What really motivates you?

Are you a Visionary? A Learner or an Optimiser? The answer could help you structure projects, have conversations, make decisions, and even follow a more fulfilling career path. To find out more, we speak to Todd Henry, author of The Motivation Code

What drives you to unleash your best work? And how should you tap into that drive to get superior results with your managers, coworkers, and direct reports? Below, we speak to Todd Henry, author of The Motivation Code, who draws on decades of research and interviews with over 100,000 people to reveal that the answer is not one size fits all.

Why is motivation particularly important in today’s working world?

Most of us have lost the traditional support structures – in-person meetings, office space, conversations with peers – that bring energy to our days. Instead, we now have to rely on internal drive to get us through – something that isn’t easy to do. The problem is that many of us don’t understand what truly and specifically drives us when it comes to our work. We don’t know how to decode our ‘core motivations’.

Why is this important?

Decoding our motivational type enables us to better structure projects, have conversations, make decisions, and even choose a more fulfilling career path.

But there’s a big misunderstanding about motivation. We often think it’s all about aligning with the right tasks and doing things we enjoy, but that’s not true. The reality is that motivation (something that naturally energises us) is often driven by the outcome rather than the tasks themselves.

Understanding this difference – and knowing which outcomes are the most exciting to us – can be transformative. Our inner drivers may include a desire to achieve potential, to overcome, to comprehend and express, or to ‘make it right’. Once we know how to activate our inner drivers, we can transform the work we do into the work we love.

What are the most common motivational types?

My Motivation Code team has identified six unique motivational archetypes – each with its own tells and needs:

The Visionary strives to make their mark on the world by building an ideal future, even when others may not see as far ahead.

The Achiever relishes a finished product and must conquer whatever obstacle comes their way, no matter how difficult or time-consuming.

The Team Player values being part of a group and will go to great lengths to achieve unity and enhance collaboration.

The Learner is obsessed with mastering new skills and showing off what they know – which is often a lot.

The Optimiser thrives when systems and processes are running smoothly and finds great satisfaction when things are done the ‘right way’ .

The Key Contributor shines at the centre of the action, especially when others can recognise the value of their work.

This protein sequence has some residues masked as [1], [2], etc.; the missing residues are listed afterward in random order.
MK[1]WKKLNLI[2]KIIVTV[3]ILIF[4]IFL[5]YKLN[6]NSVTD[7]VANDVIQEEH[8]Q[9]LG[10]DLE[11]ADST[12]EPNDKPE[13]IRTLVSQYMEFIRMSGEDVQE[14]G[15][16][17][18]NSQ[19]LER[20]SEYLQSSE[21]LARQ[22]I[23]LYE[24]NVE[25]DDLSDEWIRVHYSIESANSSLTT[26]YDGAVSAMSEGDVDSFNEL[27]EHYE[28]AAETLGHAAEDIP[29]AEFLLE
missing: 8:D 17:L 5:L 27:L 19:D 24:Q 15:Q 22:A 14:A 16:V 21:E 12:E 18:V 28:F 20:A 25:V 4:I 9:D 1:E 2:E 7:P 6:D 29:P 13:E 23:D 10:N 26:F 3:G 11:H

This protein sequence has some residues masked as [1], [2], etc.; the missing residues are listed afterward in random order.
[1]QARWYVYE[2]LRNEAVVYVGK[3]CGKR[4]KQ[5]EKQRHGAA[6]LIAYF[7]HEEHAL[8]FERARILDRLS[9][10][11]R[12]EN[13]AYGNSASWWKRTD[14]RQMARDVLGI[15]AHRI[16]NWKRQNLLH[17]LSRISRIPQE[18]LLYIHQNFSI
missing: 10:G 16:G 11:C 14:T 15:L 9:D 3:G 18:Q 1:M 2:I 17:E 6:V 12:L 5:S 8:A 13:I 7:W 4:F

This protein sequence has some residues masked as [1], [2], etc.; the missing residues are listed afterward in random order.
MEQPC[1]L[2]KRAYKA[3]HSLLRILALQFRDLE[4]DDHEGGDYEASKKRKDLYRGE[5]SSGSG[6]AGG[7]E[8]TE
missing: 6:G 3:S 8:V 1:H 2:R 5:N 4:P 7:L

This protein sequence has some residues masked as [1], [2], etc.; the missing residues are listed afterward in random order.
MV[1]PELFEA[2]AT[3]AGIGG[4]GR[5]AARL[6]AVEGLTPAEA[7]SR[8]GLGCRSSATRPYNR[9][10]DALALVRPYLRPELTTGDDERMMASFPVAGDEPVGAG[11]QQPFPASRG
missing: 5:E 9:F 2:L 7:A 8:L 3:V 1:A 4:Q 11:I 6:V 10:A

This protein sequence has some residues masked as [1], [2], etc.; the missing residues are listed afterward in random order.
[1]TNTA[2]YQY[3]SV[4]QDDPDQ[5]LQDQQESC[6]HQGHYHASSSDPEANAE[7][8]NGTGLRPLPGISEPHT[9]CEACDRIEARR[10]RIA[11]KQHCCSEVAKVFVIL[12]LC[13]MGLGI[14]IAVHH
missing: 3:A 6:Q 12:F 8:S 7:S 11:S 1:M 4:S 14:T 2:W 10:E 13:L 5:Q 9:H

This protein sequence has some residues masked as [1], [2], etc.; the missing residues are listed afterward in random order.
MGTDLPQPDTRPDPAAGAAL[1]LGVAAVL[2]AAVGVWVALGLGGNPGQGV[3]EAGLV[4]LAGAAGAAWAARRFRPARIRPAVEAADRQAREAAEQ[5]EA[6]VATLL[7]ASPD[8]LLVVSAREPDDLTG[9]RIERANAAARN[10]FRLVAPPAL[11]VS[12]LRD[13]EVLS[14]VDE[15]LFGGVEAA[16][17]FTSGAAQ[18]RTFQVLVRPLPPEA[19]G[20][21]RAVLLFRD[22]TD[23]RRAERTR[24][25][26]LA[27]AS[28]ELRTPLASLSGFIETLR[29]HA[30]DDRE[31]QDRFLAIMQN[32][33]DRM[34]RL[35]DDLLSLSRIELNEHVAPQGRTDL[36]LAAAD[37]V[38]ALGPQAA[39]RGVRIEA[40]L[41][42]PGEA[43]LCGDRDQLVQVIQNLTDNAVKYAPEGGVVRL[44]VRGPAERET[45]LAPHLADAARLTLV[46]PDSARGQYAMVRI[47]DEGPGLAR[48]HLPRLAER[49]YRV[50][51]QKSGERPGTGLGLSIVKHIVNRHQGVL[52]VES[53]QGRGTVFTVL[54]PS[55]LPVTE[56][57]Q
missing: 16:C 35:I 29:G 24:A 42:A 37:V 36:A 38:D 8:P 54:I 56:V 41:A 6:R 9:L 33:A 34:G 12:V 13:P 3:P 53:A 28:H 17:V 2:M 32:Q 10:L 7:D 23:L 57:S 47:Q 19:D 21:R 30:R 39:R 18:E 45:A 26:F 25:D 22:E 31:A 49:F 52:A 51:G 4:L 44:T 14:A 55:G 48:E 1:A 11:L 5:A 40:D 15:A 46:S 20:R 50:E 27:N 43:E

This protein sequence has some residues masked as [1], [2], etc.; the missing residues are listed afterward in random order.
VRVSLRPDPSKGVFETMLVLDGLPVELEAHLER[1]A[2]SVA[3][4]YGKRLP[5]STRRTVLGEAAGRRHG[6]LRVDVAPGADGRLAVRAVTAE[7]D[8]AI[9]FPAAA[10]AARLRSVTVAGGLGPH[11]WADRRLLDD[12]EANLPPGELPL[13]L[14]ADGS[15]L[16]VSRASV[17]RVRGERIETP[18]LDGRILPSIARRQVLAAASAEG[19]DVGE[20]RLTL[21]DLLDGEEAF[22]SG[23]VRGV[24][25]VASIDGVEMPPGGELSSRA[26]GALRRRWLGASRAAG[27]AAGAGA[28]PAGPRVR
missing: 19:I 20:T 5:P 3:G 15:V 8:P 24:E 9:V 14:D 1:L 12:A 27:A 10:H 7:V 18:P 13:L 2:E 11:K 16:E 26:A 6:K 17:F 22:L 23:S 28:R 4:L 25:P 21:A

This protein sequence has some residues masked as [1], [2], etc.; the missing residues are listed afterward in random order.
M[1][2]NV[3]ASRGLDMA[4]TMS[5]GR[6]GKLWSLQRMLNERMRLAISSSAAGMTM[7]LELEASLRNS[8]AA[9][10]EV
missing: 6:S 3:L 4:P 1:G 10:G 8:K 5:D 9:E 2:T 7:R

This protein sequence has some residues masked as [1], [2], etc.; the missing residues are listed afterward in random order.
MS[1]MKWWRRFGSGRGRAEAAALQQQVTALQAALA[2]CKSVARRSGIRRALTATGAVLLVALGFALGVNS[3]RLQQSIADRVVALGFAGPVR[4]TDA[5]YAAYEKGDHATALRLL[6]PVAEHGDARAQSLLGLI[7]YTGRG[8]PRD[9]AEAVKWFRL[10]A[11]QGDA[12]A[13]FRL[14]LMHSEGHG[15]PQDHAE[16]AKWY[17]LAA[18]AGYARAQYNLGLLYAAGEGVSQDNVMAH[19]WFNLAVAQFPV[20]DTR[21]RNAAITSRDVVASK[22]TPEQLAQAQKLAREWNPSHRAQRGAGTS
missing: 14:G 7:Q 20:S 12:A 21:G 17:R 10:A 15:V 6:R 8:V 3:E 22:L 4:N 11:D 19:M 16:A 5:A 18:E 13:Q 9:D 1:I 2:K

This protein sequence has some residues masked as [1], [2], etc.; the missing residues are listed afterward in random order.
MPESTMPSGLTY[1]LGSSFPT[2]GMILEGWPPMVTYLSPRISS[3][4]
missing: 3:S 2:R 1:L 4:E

Can our codes help us understand our bad habits too?

Each motivation type has a ‘shadow side’. These are unhealthy behaviours that can sometimes take over and lead to poor behaviour, disengagement, or conflict.

If you are motivated by ‘meeting the challenge’, for example, procrastination is certainly one of those shadow sides. When you’re driven to rise to the occasion and tackle difficult challenges, you might allow your work to slip until there’s very little time left to do it – so as to make it feel more challenging.

What’s the best way to identify our motivational type?

Motivation is about the natural tendencies we have and the innate ways in which we derive our motivational energy. It can feel like an insatiable drive to produce or experience a result.

When it comes to your work, ask yourself: which outcomes most excite me? Some people are energised by a race against the clock, while others put in extra effort only when they feel part of a team. For still others, nothing is as motivating as the possibility of public recognition. Or take the assessment at MotivationCode.com.

We’ve also spent the past decade developing a story-driven psychometric assessment that analyses those motivations and ranks them for participants. Typically, the top three to five motivations are what we call your ‘motivation code’, or the unique combination of drivers that unlock deep engagement and satisfaction in work.

Because of the sheer number of unique motivational themes, there are 17,550 possible combinations of top three motivations, meaning that what drives each person on a team or in a workgroup is likely to be very unique and unlike the rest of the group.

When it comes to motivation, one size does not fit all. Tell us more…

More than 50 years of research and the analysis of over 1 million achievement stories led my Motivation Code team and I to discover that there are 27 unique ways that people use to describe what drives them. Twenty-seven!

Todd Henry is the author of The Motivation Code: Discover the Hidden Forces That Drive Your Best Work

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